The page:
SEVEN INDUCTED INTO BROOKLYN TECH ALUMNI HALL OF FAME

2013 Hall of Fame InducteesSeven accomplished Tech alumni, including a World War Two aviator honored posthumously and the first woman to be inducted, were officially added to the Brooklyn Tech Alumni Hall of Fame in a ceremony held in the center lobby at Tech on May 1.

To underscore and dramatize the linkage and lineage from yesterday’s Technites to today’s, each honoree was introduced to the audience by a current Tech student – several of whom are studying in the same fields that the Hall of Famers have mastered.

The Hall of Fame is located on the first floor hallway outside the Principal’s office, and a tour of it is a highlight of any Tech alum’s return visit to the school. The Hall is currently being expanded, modernized – and possibly relocated within the building. When the renovations are complete plaques will be unveiled to honor the 2013 inductees:

George L Bing ’41, Tuskegee Airman and photographer: The late George L Bing served his country proudly as one of the famed Tuskegee Airmen, America’s first black aviation unit in World War Two. After the war he served Brooklyn College and the Brooklyn Air Terminal as a photographer, snapping many dignitaries and celebrities.

Isaac “Ike” Heller ’43, founder of Remco Toys and Heller Industrial Parks; philanthropist: Mr. Heller founded the iconic 1950s and 1960s toy company Remco, and later started what has grown into one of the nation’s largest privately held industrial park companies. A generous philanthropist, he recently donated $1million to Brooklyn Tech.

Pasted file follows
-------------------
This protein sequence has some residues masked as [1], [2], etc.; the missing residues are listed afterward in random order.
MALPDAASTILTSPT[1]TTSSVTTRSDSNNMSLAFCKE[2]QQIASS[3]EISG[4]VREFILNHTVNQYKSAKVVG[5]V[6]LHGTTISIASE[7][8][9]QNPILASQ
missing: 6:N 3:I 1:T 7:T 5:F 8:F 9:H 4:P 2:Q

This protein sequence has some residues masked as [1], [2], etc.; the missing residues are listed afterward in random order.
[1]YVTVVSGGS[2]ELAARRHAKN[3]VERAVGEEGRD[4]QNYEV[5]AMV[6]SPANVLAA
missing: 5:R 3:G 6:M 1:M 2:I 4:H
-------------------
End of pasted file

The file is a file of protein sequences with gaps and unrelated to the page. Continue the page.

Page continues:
Irwin Shapiro ’47, astrophysicist and educator: A recipient of countless honors, he directed the Harvard-Smithsonian Center for Astrophysics for 21 years and continues to teach at Harvard while writing a book. He is known for establishing the Shapiro Time Delay effect, which correctly predicted the slowing effect that mass has upon the propagation of light.

Richard Schwartz ’53, developer of the GPS satellite: He led the team that developed the technology and satellites that proved that a space-based navigation system was not only possible, but feasible and achievable. His team’s work led directly to today’s GPS systems.

Louis H. Siracusano ’60, video and broadcast innovator: Mr. Siracusano founded and ran the studios, and behind-the-scenes infrastructure, for Fox News Network, Food Network, USA Network, NY1, and many others. His current company provides the TV industry with high definition and fiber network systems and facilities.

Steven J. Sasson ’68, inventor of the digital camera: As an engineer and researcher for Kodak Labs, Mr. Sasson in 1974 invented the world’s first digital camera. He has been inducted into the National Inventors Hall of Fame and has received the National Medal of Technology and Innovation – the highest honor the United States awards to engineers and scientists -- for this achievement.

Laurie C. Zephyrin. MD ’92, physician and public health leader: Dr. Zephyrin is the U.S. Veterans Administration’s first national Director of Reproductive Health in Women’s Health Services. A onetime White House Fellow, she is a health policy maker and innovator who serves the women who valiantly served their country.

For photos of the induction please visit this page.

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